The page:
I shall be very brief. I agree with the hon. Member for Blyth (Mr. Milne) that in the advertising industry we need to seek more information. I have an interest in the subject because I am a director of an advertising agency and this afternoon I want to call on my experience of industry—the international business of manufacturing and selling in Britain and abroad and the very important task of making a market which is marketing and selling a product.
Sometimes it is necessary to remember that to make a market and to sell a product one must tell the public about that product. I agree that in the advertising industry the whole task of marketing needs examination. Such an examination is being carried out by the Board of Trade at the moment, and a similar study is being made by the Advertising Association. There are two fundamental points which face a country, in the midst of an economic crisis as much as at any other time. First, a manufacturer who cannot sell his goods is wasting resources and a call for more production must entail a call for more and more efficient marketing.
It is right that advertising should be criticised, but it is part of the marketing mixture and the sales task, which is selling, marketing, advertising. They are all the techniques of a producer at the end of the production line. First, the producer must find a market, which he does by marketing. It is then necessary, as the Americans say, to "sell the product". This cannot be done in our free economic society without information arid persuasion, which means advertising.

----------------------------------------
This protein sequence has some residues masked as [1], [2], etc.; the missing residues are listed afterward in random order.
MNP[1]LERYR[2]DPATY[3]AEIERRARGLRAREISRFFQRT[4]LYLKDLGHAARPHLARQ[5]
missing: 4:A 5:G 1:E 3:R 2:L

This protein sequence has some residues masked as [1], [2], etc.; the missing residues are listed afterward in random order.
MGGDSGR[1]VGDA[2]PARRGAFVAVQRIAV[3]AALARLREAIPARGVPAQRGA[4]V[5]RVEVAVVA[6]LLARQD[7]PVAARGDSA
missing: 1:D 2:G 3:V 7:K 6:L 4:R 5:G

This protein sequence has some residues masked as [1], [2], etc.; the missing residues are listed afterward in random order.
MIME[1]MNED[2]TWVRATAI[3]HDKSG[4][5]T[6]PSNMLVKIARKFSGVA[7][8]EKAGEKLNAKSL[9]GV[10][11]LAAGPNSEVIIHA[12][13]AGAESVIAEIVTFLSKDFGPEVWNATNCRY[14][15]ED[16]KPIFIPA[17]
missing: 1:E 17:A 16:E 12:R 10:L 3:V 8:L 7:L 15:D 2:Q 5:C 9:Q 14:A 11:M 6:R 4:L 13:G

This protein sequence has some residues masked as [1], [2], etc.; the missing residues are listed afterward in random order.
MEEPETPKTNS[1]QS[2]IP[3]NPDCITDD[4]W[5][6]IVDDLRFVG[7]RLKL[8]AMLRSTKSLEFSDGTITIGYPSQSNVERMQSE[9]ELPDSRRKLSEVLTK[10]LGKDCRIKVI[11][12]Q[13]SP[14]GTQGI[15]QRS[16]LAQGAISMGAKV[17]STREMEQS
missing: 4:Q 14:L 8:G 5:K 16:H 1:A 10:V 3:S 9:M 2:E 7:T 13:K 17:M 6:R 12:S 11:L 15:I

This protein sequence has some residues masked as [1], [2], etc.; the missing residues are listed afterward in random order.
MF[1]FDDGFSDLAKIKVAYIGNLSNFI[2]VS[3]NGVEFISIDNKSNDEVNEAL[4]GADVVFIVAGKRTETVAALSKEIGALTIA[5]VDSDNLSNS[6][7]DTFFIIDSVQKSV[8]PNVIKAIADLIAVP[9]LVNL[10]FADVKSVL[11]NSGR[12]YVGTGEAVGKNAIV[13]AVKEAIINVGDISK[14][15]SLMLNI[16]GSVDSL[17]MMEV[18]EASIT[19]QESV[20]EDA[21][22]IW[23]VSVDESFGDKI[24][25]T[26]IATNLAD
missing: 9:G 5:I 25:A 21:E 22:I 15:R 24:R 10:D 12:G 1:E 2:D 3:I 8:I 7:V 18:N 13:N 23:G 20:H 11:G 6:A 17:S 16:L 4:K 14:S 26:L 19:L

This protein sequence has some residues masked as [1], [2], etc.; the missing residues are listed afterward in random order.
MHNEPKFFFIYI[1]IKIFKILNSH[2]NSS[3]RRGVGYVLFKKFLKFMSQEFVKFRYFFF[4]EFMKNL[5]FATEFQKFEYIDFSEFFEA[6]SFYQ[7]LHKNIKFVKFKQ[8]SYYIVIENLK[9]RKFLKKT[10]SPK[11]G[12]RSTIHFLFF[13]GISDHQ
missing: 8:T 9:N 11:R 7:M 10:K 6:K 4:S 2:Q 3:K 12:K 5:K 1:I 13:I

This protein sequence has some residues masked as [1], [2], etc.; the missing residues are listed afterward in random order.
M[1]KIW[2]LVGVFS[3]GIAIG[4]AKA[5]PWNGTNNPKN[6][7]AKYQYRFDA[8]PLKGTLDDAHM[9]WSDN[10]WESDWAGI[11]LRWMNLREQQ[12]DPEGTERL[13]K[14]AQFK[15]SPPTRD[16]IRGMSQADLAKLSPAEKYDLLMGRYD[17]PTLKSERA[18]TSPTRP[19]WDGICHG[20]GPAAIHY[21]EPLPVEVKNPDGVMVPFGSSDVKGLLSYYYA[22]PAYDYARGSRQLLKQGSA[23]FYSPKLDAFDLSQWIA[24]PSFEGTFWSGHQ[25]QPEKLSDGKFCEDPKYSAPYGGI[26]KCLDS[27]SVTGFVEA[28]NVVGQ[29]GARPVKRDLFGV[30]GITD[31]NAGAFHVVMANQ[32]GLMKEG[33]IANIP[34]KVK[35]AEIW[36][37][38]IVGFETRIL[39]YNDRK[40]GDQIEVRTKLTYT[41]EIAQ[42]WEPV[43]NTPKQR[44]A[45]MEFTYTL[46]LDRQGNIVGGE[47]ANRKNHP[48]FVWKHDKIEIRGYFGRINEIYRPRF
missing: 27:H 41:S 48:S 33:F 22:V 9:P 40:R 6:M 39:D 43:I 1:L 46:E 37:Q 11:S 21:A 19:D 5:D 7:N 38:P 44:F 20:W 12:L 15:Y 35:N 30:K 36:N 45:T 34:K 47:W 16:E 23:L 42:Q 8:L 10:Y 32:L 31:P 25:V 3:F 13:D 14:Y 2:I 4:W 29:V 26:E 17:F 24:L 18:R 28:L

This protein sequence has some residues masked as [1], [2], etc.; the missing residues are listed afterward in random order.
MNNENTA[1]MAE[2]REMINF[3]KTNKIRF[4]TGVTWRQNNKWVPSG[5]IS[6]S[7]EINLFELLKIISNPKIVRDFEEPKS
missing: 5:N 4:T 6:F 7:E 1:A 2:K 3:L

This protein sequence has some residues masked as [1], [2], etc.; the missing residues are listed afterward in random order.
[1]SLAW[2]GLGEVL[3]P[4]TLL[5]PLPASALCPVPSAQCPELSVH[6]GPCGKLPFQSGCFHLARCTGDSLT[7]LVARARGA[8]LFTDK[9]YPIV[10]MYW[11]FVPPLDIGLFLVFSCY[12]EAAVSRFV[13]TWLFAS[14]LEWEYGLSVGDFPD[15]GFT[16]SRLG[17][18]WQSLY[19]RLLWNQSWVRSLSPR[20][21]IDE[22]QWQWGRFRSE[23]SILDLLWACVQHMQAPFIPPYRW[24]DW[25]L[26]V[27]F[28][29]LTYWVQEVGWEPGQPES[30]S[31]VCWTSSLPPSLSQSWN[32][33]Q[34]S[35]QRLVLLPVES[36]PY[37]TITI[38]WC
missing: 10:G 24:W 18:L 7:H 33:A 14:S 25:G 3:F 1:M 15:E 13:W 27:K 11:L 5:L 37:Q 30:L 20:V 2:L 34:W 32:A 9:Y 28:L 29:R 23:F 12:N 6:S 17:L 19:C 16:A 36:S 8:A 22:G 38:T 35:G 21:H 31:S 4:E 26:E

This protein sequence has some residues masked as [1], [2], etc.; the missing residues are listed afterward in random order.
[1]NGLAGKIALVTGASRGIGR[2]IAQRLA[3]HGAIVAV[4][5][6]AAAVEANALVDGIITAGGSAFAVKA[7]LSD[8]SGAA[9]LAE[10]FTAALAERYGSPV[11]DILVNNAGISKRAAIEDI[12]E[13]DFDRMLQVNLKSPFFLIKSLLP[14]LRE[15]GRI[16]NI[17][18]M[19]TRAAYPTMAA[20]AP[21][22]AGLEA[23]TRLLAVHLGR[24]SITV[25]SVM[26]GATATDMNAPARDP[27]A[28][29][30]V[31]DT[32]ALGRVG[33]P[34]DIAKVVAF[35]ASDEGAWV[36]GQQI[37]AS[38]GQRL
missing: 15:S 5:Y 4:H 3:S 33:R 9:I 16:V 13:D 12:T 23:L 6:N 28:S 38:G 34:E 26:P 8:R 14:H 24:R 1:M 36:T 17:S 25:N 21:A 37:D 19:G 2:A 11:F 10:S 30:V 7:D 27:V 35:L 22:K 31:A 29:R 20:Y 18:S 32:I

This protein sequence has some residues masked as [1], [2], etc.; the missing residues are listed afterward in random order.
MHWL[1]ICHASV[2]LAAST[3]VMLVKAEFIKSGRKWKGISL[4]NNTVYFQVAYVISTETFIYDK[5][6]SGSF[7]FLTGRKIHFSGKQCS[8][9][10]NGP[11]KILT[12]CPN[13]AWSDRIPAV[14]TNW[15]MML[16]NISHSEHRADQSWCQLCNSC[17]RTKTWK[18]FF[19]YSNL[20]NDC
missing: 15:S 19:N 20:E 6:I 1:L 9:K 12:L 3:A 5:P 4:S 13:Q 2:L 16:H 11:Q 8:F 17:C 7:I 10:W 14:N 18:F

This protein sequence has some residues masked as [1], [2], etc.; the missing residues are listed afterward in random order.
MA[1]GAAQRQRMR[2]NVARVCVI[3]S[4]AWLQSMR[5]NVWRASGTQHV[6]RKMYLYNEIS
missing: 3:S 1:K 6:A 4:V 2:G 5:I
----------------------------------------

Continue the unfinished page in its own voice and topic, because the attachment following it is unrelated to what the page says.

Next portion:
As the hon. Member said, the Government themselves are in this business, and responsibly so, for recruiting. One of my interests is that my company advertises for recruits to the police force, and not unsuccessfully. This is most carefully watched by the Home Office and the Central Office of Information to see that such recruitment is effective and such advertising economic.
But it is important that advertising is not exempt from social control. The Parliamentary Secretary and I have debated this subject before in Committee and in the House, and she knows my views. We have just passed the Trade Descriptions Act, an additional safeguard to the consumer and the manufacturer. I welcome it and I believe that it is making a positive contribution. There is a need for more research on the economic and social effects of advertising. I welcome the present inquiry on these lines and would only ask the hon. Lady to remember that it is based on the economic reality that advertising is a part of marketing and performs an essential function in our economic process.